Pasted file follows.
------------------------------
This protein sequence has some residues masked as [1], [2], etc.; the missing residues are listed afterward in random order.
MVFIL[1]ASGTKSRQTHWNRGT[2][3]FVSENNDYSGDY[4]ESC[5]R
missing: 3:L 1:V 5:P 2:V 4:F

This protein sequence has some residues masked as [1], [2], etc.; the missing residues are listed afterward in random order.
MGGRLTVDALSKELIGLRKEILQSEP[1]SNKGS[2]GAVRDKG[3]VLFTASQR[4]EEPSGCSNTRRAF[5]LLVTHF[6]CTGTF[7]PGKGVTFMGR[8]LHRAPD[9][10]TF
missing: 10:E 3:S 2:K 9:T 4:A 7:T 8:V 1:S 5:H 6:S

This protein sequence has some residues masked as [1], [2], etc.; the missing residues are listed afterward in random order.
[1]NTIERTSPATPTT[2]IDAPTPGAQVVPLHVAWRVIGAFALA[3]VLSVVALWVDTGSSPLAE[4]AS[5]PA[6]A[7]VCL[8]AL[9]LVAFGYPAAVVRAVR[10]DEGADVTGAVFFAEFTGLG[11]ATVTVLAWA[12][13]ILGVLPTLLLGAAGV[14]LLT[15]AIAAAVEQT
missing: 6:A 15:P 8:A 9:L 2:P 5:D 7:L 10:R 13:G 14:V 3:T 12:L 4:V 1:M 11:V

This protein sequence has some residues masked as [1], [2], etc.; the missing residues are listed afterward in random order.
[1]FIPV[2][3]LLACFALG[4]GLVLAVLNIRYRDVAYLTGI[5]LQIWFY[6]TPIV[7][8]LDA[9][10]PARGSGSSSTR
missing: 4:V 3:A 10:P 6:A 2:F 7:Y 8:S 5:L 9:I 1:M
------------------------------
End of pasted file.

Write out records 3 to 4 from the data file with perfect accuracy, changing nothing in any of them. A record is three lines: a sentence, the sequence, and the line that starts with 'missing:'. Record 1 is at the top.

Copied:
This protein sequence has some residues masked as [1], [2], etc.; the missing residues are listed afterward in random order.
[1]NTIERTSPATPTT[2]IDAPTPGAQVVPLHVAWRVIGAFALA[3]VLSVVALWVDTGSSPLAE[4]AS[5]PA[6]A[7]VCL[8]AL[9]LVAFGYPAAVVRAVR[10]DEGADVTGAVFFAEFTGLG[11]ATVTVLAWA[12][13]ILGVLPTLLLGAAGV[14]LLT[15]AIAAAVEQT
missing: 6:A 15:P 8:A 9:L 2:P 5:D 7:L 10:R 13:G 14:V 3:T 12:L 4:V 1:M 11:V

This protein sequence has some residues masked as [1], [2], etc.; the missing residues are listed afterward in random order.
[1]FIPV[2][3]LLACFALG[4]GLVLAVLNIRYRDVAYLTGI[5]LQIWFY[6]TPIV[7][8]LDA[9][10]PARGSGSSSTR
missing: 4:V 3:A 10:P 6:A 2:F 7:Y 8:S 5:L 9:I 1:M